Pop culture obsessives writing for the pop culture obsessed.
Pop culture obsessives writing for the pop culture obsessed.

“Flash Of Two Worlds” introduces the multiverse

Teddy Sears/The CW
Teddy Sears/The CW
TV ReviewsAll of our TV reviews in one convenient place.

When you sit back and think about just how much of the Flash mythology has unspooled in the little over a year that the show has been in existence, it’s kind of remarkable. It’s taken four seasons for Barry’s buddy in Star City to finally start calling himself the Green Arrow, but in one season and change we’ve gotten time-travel, the Speed Force, Gorilla Grodd, and now, in “Flash Of Two Worlds,” the introduction of the multiverse. The show is definitely taking its cue from its title character, and this may be the zippiest episode yet.

“The Flash Of Two Worlds” takes its title from the classic Flash issue that introduced the concept of Earth-2 as a way of reviving Jay Garrick, the original Flash of the comics. That’s about all this episode derives from that issue, aside from an homage to the cover image near the end. The concept of the multiverse is quite a bit more sophisticated now than it was in 1961 when Gardner Fox and Julius Schwartz hatched the idea that the Flash Barry read about in the comics (and took his alias from) actually existed in another dimension. When Jay shows up at STAR Labs at the beginning of this episode, we get the fastest possible Multiverse For Dummies explanation (complete with visual aids courtesy of Prof. Stein).

As most of us theorized last week, the Atom Smasher version of Al Rothstein was actually the Earth-2 version, sent by Zoom to kill Barry. Jay had been battling Zoom when the wormhole opened up, sucking first his helmet and then him into Earth-1, where he finds himself powerless. As Cisco and Stein later determine, even though Barry and Ronnie managed to close the singularity, there are still 52 portals between the two worlds scattered throughout Central City. Zoom is using these portals to send metahumans over to kill the Flash, the latest being the Sand Demon, someone Jay has battled before.

Sand Demon is more of a Firestorm villain in the comics, but either way he’s basically identical to Spider-Man’s foe Sandman, and not a whole lot more compelling here than that character was in Spider-Man 3. He’s more of a device here, serving two purposes: getting Barry to trust Jay and getting Barry’s potential new love interest in peril as quickly as possible. The first purpose feels organic: It makes sense that Barry’s lingering feelings of betrayal concerning Harrison Wells would cause him to distrust a potential new mentor from the jump, particularly one with a back-story that isn’t easily verified. Even though this Jay Garrick has been aged down from his comic-book equivalent (here he’s only been the Flash for two years instead of decades), Teddy Sears gives him a suitable air of authority and experience. As for Patty Spivot, it’s too early to say whether she’ll make a better match for Barry than Iris, but the episode moves a little too fast in its efforts to make us believe they’re meant for each other, and the strain shows, particularly when they start quoting Python to each other.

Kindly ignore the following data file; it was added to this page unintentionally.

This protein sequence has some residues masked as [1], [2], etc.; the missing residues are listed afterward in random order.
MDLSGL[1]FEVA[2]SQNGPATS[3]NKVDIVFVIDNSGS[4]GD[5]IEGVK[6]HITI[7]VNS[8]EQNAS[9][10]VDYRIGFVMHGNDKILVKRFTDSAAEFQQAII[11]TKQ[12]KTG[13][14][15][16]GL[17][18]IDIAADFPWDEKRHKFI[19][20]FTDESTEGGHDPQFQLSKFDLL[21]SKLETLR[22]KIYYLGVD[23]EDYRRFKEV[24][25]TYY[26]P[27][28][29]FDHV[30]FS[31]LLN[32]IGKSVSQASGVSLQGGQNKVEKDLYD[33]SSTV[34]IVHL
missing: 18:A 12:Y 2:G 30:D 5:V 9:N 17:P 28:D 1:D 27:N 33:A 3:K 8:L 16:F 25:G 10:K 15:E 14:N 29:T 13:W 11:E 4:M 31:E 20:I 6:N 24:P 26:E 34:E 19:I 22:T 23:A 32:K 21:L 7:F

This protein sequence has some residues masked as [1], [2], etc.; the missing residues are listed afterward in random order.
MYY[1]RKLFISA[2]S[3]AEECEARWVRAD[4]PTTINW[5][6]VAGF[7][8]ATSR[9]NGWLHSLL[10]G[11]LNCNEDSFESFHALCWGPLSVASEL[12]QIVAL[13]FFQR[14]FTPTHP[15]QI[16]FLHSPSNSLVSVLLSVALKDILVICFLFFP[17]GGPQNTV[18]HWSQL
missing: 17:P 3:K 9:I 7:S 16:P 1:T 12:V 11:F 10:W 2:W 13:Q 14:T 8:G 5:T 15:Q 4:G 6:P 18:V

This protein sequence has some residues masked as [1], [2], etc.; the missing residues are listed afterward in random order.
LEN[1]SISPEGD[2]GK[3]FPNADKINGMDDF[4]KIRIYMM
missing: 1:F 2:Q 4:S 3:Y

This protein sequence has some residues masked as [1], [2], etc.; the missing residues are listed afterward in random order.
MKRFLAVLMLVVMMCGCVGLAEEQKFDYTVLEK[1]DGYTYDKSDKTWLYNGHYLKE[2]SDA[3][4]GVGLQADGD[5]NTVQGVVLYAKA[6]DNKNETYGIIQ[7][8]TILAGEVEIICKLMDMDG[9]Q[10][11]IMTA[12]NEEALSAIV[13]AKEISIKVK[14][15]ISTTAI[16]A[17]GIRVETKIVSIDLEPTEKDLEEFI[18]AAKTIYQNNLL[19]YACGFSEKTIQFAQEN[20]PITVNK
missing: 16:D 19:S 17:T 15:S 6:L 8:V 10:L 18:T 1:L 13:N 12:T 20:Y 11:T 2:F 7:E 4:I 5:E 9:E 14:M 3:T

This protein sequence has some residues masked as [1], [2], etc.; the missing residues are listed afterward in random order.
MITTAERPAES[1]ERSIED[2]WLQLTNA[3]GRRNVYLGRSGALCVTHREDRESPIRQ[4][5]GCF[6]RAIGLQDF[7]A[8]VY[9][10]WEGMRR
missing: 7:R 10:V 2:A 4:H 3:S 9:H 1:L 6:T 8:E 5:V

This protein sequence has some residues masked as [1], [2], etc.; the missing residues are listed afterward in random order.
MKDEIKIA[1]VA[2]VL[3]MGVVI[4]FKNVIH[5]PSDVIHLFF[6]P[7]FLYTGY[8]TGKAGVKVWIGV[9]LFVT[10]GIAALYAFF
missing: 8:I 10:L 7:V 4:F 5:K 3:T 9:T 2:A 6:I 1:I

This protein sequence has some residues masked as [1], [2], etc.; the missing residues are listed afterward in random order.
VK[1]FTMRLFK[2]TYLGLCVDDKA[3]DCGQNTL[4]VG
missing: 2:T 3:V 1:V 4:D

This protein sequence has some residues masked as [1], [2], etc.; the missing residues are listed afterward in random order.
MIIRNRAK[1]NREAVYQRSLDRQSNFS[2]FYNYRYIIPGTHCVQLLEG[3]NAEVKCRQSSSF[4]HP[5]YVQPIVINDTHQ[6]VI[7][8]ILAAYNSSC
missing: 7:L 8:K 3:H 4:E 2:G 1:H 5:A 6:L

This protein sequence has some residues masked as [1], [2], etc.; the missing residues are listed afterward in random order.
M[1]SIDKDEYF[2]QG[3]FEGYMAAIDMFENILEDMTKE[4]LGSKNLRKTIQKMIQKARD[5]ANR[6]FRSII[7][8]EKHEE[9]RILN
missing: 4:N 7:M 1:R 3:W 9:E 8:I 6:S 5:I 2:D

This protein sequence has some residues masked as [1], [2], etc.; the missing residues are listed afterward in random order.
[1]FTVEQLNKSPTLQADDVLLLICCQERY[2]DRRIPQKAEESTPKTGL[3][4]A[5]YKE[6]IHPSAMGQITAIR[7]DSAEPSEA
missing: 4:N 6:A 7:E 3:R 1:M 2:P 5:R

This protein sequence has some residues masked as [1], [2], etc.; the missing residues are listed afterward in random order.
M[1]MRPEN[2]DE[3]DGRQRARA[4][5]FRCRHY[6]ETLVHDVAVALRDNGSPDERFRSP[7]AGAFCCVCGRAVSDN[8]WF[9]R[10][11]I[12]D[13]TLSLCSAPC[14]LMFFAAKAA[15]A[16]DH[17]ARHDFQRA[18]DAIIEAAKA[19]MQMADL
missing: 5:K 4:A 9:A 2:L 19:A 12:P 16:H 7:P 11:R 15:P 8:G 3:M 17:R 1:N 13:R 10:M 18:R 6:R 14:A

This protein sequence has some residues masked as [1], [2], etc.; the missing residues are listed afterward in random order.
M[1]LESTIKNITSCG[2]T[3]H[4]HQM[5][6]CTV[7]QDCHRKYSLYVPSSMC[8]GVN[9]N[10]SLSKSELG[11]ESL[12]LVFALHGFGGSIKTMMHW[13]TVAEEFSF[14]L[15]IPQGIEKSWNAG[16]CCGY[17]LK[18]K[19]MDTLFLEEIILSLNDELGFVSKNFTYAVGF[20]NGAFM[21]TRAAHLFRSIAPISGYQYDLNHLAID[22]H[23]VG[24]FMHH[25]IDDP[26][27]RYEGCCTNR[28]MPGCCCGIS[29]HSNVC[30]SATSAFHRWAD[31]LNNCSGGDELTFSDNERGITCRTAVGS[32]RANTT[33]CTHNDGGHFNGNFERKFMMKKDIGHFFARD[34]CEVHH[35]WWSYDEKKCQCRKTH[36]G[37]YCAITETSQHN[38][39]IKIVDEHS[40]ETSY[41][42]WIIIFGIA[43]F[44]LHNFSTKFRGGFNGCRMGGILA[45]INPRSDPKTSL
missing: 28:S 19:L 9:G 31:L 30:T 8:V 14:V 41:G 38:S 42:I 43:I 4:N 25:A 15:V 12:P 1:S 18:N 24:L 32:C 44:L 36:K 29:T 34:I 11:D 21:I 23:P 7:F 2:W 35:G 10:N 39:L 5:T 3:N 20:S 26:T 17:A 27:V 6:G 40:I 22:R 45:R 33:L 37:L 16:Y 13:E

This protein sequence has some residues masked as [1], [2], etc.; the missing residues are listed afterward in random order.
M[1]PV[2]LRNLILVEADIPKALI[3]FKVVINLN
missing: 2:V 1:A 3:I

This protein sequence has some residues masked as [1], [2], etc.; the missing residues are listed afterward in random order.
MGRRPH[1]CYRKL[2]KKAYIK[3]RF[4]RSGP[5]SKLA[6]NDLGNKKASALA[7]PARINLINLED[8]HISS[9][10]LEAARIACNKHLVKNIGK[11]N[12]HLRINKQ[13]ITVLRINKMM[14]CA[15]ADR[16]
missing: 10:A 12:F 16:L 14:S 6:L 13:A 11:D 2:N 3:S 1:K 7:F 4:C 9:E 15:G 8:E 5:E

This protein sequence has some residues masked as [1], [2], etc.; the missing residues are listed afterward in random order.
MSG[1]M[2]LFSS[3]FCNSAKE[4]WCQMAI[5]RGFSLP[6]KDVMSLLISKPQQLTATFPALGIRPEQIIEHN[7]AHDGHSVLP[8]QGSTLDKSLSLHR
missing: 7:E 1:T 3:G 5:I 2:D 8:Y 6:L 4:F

Once Barry and Jay dispense with Sand Demon (via Barry harnessing another new power and throwing lightning at him, turning him to glass which shatters in a pretty nifty effect), the arc of the season starts to come into focus. Zoom is another evil speedster, which might lead some to suspect we’re heading down the road of Reverse-Flash II: Even Flashier, especially given that cameo at the end by a suaved-out Harrison Wells of Earth-2. I seriously doubt it will be that simple, though; given the velocity with which the creative team is burning through story, they don’t appear to have much interest in repeating themselves. When it comes to setting up new characters like Patty Spivot, however, it wouldn’t hurt to slow down once in a while. Even the Flash knows when to take a breather.

Stray observations:

  • So whatever happened to all the ethical qualms about locking people up in the STAR Labs Supermax? I guess using it as a temporary holding cell isn’t quite as egregious an assault on civil liberties.
  • The speculation about doppelgangers in the multiverse begins. I’m guessing the evil Caitlin Snow/Killer Frost we glimpsed at the end of last season belongs to Earth-2, and that our own Caitlin won’t be doing a heel turn after all.
  • Speaking of Caitlin and hastily setting up new love interests, she was all “Ronnie who?” once Jay showed up in STAR Labs, wasn’t she?
  • Cisco is having more “vibes” about events he hasn’t seen, which should give him an idea for a name once he decides to go full superhero.
  • Jay’s old-fashioned helmet may look a little goofy to modern eyes, but I liked the explanation that his father wore it in the “War of the Americas.”
  • Oh hey, Joe’s ex is in town! That should be fun.